"The vast amount of attention that has been given to the development of high-temperature service alloys since about 1940 has resulted in the production of numerous compositions for many elevated temperature applications. Particularly in the aircraft industry, with the jet engine, and the power industry, with the gas turbine, have these applications been most demanding. War research has developed a large number of high-temperature service alloys, many of which are in use today, and the alloy ingredients vary widely...it may be readily be seen that there is no one alloy, or one system of alloys which has been developed that has satisfied any extensive portion of the user's needs. However, all of these compositions have Co, Cr, and Ni in some proportions, plus various other alloy additions. An investigation by Dr. R. S. Dean, who considered various alloy compositions for high temperature service, has shown that the more basic requirements of such high-temperature alloys are met in the Co-Cr system of about 60% Co-40% Cr. This system having the distinct inherent disadvantage of poor cold-working properties, Dr. Dean found it advantageous to add 25% manganese, thereby producing a ductile alloy. There being no investigations supplementing the work by Dr. Dean, the following investigation was undertaken to further determine the properties of the Co-Cr-Mn alloy by observing: The changes in hardness with heat-treatment; the microstructures of the cast, worked, and heat-treated alloy; the thermal expansion from room temperature to maximum service temperature; the oxidation resistance at service temperatures; and the cold ductility by swaging"--Introduction, page 1, 3.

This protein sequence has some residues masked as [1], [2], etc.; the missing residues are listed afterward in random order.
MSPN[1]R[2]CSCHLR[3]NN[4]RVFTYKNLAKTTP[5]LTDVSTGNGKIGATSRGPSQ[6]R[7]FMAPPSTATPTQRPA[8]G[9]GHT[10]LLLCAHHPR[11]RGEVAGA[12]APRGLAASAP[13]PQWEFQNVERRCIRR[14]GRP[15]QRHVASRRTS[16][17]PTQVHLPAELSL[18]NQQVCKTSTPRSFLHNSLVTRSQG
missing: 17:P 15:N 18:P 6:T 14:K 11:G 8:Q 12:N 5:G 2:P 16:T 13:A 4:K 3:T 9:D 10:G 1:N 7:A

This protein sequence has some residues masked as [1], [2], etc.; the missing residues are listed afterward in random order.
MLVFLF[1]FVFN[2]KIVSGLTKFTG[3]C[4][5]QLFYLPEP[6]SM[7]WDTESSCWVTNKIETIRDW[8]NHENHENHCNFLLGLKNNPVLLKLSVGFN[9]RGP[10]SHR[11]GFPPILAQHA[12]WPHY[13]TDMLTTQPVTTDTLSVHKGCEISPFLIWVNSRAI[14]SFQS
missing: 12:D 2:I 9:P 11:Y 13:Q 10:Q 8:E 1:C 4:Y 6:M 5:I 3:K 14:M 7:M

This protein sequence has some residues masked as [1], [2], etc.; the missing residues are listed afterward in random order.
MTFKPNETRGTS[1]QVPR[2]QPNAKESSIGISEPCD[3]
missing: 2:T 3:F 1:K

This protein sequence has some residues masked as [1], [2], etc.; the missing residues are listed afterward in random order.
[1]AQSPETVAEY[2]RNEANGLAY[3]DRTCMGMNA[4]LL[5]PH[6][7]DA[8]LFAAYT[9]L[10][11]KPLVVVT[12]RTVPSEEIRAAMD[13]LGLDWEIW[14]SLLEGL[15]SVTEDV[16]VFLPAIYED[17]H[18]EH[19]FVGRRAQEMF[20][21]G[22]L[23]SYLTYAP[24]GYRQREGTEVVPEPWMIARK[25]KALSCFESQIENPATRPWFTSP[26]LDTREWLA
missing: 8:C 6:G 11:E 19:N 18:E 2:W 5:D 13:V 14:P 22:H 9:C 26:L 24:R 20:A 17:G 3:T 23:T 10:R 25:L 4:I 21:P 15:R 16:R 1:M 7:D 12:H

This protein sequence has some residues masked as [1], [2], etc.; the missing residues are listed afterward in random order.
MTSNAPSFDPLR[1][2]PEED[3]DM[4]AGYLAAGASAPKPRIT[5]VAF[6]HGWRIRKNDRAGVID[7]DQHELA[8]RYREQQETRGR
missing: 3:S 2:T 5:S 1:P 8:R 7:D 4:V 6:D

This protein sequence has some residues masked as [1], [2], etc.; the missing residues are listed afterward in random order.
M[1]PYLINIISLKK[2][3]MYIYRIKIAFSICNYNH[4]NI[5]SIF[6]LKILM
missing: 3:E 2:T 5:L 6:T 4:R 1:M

Materials Science and Engineering
M.S. in Metallurgical Engineering
Schlechten, Albert Wilbur
Missouri School of Mines and Metallurgy
iv, 43 pages
© 1947 Robert Lewis Ray, All rights reserved.
Thesis - Open Access
Alloys -- Metallurgy
Heat resistant alloys -- Analysis
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Ray, Robert Lewis, "A study of certain properties of a cobalt-chromium-manganese alloy for high temperature service" (1947). Masters Theses. 4907.